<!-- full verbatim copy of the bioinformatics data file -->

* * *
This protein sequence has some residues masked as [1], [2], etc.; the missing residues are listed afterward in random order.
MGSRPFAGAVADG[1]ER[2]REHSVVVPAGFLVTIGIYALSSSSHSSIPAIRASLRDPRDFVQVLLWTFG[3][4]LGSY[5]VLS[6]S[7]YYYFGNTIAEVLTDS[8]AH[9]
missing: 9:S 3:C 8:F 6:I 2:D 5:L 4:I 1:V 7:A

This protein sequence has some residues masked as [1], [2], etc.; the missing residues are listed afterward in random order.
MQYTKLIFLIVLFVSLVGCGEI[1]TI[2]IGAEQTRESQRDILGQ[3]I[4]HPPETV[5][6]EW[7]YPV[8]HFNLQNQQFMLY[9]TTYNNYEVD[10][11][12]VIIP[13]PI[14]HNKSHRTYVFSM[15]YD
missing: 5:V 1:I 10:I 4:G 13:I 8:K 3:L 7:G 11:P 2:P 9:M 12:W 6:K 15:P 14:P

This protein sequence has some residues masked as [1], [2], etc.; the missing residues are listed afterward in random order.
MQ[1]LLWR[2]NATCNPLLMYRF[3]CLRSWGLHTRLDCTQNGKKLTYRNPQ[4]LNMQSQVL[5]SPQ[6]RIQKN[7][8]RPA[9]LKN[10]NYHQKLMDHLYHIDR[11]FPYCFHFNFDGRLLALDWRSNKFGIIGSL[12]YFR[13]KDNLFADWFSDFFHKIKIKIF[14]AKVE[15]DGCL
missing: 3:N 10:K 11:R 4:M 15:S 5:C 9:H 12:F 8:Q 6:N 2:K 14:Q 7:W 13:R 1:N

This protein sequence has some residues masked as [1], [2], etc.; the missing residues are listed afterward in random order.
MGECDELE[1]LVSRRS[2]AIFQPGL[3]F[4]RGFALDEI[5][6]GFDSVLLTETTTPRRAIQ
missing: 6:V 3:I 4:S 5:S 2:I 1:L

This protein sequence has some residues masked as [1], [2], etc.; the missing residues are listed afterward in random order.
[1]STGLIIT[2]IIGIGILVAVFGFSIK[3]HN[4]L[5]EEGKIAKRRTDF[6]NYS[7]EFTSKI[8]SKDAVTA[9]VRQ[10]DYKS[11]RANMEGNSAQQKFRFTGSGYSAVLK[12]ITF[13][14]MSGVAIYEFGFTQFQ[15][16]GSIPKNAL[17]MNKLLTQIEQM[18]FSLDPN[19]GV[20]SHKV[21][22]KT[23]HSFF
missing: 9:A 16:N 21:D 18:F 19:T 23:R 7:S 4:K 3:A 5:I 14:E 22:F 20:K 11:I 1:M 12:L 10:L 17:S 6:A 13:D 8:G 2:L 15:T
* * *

This protein sequence has some residues masked as [1], [2], etc.; the missing residues are listed afterward in random order.
MGSRPFAGAVADG[1]ER[2]REHSVVVPAGFLVTIGIYALSSSSHSSIPAIRASLRDPRDFVQVLLWTFG[3][4]LGSY[5]VLS[6]S[7]YYYFGNTIAEVLTDS[8]AH[9]
missing: 9:S 3:C 8:F 6:I 2:D 5:L 4:I 1:V 7:A

This protein sequence has some residues masked as [1], [2], etc.; the missing residues are listed afterward in random order.
MQYTKLIFLIVLFVSLVGCGEI[1]TI[2]IGAEQTRESQRDILGQ[3]I[4]HPPETV[5][6]EW[7]YPV[8]HFNLQNQQFMLY[9]TTYNNYEVD[10][11][12]VIIP[13]PI[14]HNKSHRTYVFSM[15]YD
missing: 5:V 1:I 10:I 4:G 13:I 8:K 3:L 7:G 11:P 2:P 9:M 12:W 6:K 15:P 14:P

This protein sequence has some residues masked as [1], [2], etc.; the missing residues are listed afterward in random order.
MQ[1]LLWR[2]NATCNPLLMYRF[3]CLRSWGLHTRLDCTQNGKKLTYRNPQ[4]LNMQSQVL[5]SPQ[6]RIQKN[7][8]RPA[9]LKN[10]NYHQKLMDHLYHIDR[11]FPYCFHFNFDGRLLALDWRSNKFGIIGSL[12]YFR[13]KDNLFADWFSDFFHKIKIKIF[14]AKVE[15]DGCL
missing: 3:N 10:K 11:R 4:M 15:S 5:C 9:H 12:F 8:Q 6:N 2:K 14:Q 7:W 13:R 1:N

This protein sequence has some residues masked as [1], [2], etc.; the missing residues are listed afterward in random order.
MGECDELE[1]LVSRRS[2]AIFQPGL[3]F[4]RGFALDEI[5][6]GFDSVLLTETTTPRRAIQ
missing: 6:V 3:I 4:S 5:S 2:I 1:L

This protein sequence has some residues masked as [1], [2], etc.; the missing residues are listed afterward in random order.
[1]STGLIIT[2]IIGIGILVAVFGFSIK[3]HN[4]L[5]EEGKIAKRRTDF[6]NYS[7]EFTSKI[8]SKDAVTA[9]VRQ[10]DYKS[11]RANMEGNSAQQKFRFTGSGYSAVLK[12]ITF[13][14]MSGVAIYEFGFTQFQ[15][16]GSIPKNAL[17]MNKLLTQIEQM[18]FSLDPN[19]GV[20]SHKV[21][22]KT[23]HSFF
missing: 9:A 16:N 21:D 18:F 19:T 23:R 7:S 4:K 3:A 5:I 14:E 22:F 20:K 11:I 1:M 12:L 10:L 17:S 6:A 13:D 8:G 2:L 15:T